Making the Screen Function

Tim Berners-Lee in the 2012 Olympic Games ceremony, London.


Tim Berners-Lee (b. 1955)

(From his bio) In 1989 he developed HTML and invented the World Wide Web, an internet-based hypermedia initiative for global information sharing while at CERN, the European Particle Physics Laboratory. He wrote the first web client and server in 1990. His specifications of URL's, HTTP and HTML were refined as Web technology spread.

A graduate of Oxford University, England, Tim Berners-Lee is the 3COM Founders Professor of Engineering in the School of Engineering, with a joint appointment in the Department of Electrical Engineering and Computer Science at the Laboratory for Computer Science and Artificial Intelligence (CSAIL) at the Massachusetts Institute of Technology (MIT) where he also heads the Decentralized Information Group (DIG). He is co-Director of the new Web Science Research Initiative (WSRI) and is a Professor in the Computer Science Department at the University of Southampton, UK. He directs the World Wide Web Consortium, founded in 1994.1

Thank you Mr. Berners-Lee.

Design Before the Internet

Excerpt from Typotheque
Steven Heller, 2003 "In the 1940's architect Knud Lönberg-Holm was hired to bring order to the pages of the Sweet's Catalog. He redefined the problem, identifying a need for clarity and accessibility, and proposed to answer it by using navigational design aids and reductive language-which sounds very much like today's approach to internet wayfinding.

He collaborated with graphic designer Ladislav Sutnar who understood that tabs, icons and symbols could be hot buttons for information retrieval. Sutnar used bold graphic elements and bright primary colors to grab attention and provoke interaction on the part of the user. He developed systems to make cluttered industrial catalogs more useable that can, possibly will, impact today's web design.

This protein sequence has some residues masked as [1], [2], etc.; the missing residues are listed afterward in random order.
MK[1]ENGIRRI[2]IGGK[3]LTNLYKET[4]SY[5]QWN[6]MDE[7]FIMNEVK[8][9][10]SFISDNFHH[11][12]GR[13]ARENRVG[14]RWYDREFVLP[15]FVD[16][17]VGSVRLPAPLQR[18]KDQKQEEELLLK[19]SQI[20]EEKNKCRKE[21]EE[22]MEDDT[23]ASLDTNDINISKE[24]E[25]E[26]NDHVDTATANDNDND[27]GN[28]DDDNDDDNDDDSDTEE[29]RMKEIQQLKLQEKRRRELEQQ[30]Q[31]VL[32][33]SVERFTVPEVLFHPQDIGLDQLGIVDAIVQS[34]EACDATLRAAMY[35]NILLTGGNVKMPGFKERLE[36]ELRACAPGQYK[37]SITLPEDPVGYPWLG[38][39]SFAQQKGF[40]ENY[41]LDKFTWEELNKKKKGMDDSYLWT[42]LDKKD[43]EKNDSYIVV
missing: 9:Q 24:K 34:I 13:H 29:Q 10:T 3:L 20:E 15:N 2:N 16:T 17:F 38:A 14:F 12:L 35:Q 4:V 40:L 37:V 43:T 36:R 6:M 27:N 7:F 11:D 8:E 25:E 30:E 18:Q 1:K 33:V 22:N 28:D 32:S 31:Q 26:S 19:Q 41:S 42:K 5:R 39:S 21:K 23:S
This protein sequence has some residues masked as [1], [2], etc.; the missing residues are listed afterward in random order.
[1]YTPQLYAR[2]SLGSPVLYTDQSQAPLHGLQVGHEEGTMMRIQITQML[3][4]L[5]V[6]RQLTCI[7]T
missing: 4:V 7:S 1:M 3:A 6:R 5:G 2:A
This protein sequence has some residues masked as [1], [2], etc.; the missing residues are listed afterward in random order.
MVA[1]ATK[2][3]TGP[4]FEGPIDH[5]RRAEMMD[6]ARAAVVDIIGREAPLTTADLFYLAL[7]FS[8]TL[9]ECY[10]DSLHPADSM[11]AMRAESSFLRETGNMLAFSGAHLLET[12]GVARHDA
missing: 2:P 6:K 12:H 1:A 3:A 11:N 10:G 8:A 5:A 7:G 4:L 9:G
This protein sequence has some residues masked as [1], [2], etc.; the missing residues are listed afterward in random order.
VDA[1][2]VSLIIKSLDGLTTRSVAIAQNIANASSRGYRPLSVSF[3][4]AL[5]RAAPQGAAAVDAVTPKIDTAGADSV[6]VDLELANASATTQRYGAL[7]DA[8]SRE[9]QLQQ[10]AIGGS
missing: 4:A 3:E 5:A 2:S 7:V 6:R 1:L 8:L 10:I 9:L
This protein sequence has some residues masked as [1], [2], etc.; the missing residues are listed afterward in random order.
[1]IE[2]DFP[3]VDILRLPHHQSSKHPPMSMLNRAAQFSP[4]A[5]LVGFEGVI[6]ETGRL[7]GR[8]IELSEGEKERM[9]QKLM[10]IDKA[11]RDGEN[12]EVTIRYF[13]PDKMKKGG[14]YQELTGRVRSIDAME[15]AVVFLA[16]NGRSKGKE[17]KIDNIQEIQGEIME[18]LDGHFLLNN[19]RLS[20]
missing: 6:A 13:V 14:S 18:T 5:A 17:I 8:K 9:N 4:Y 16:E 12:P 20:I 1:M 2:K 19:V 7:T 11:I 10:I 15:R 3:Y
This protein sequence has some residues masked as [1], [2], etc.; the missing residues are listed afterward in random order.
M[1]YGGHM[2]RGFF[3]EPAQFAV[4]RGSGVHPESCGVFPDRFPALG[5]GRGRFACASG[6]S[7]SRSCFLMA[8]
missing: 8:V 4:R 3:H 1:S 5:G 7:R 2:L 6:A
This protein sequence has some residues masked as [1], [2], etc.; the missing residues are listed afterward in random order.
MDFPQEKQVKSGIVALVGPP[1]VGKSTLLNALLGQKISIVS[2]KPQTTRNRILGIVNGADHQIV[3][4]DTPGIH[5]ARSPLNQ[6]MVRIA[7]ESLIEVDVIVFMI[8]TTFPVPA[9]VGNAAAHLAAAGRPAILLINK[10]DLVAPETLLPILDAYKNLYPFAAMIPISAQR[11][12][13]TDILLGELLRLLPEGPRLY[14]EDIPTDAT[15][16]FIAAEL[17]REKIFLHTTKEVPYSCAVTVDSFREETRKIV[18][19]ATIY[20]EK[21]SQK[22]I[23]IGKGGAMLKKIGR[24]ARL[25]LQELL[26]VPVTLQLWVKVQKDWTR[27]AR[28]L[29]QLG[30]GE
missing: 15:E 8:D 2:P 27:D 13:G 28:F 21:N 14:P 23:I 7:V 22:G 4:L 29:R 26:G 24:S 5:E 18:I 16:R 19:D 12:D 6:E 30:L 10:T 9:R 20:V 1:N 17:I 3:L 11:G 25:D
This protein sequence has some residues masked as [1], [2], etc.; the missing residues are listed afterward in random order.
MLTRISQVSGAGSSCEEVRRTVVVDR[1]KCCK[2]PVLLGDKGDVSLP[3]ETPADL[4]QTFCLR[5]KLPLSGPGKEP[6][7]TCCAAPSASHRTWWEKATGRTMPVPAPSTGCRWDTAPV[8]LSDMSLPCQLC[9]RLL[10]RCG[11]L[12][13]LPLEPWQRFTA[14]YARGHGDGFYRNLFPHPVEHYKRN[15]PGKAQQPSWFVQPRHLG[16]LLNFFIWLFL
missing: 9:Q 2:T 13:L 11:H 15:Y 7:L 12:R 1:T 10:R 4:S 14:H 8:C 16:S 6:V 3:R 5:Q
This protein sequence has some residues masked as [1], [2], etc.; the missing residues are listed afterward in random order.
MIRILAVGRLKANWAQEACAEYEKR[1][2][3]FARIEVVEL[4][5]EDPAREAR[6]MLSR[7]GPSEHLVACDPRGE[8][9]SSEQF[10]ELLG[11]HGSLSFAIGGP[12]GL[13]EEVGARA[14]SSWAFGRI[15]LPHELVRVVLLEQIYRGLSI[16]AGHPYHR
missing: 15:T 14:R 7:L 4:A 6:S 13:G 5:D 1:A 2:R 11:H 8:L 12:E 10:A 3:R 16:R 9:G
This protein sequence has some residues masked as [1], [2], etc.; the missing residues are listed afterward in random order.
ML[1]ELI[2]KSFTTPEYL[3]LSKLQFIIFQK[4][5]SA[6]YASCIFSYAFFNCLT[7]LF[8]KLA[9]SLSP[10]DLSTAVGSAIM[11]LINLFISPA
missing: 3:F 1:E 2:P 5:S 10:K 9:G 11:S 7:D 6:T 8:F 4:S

Ladislav Sutnar

Sutnar's work should be known by today's interactive designers: his whole career was built upon the interaction between graphic devices and clear information.

While giving a lecture about "What is New in American Typography" to the Type Directors Club of New York in 1950, almost thirty years before the first designed Internet page, Sutnar defined a "new design synthesis:...[D]esign is evaluated as a process culminating in an entity which intensifies comprehension." And clients benefited from his unswerving commitment to this idea. He developed quintessential modern systems for a variety of businesses." 2

Even though Sutnar's designs were meant for print it is easy to see how his methods of information organization apply to the internet age.

Muriel Cooper (1925-1994)

In 1967, she joined the MIT Press as its first art director and became widely recognized for her innovations in book design. Her work in print includes over 500 books, more than 100 of which have been awarded recognition in various competitions. Her best known book was the Bauhaus volume. MIT
Cooper's MIT press logo, 1973

She started to explore computer graphics while teaching a course at MIT called Messages and Means which looked at graphics in relation to technology. Ms. Cooper then helped found the Visible Language Workshop at the Media Laboratory where she focused on how computers can enhance the graphic communication process and, inversely, how high-quality graphics can improve computer information systems.

More information is available in her 1994 AIGA Medal Award Profile here.



1 people
Tim Berners-Lee

Stephen Heller, Typotheque

Ellen McFadden's Flicker Site

Muriel Cooper, Obituary, MIT News, June, 1994,

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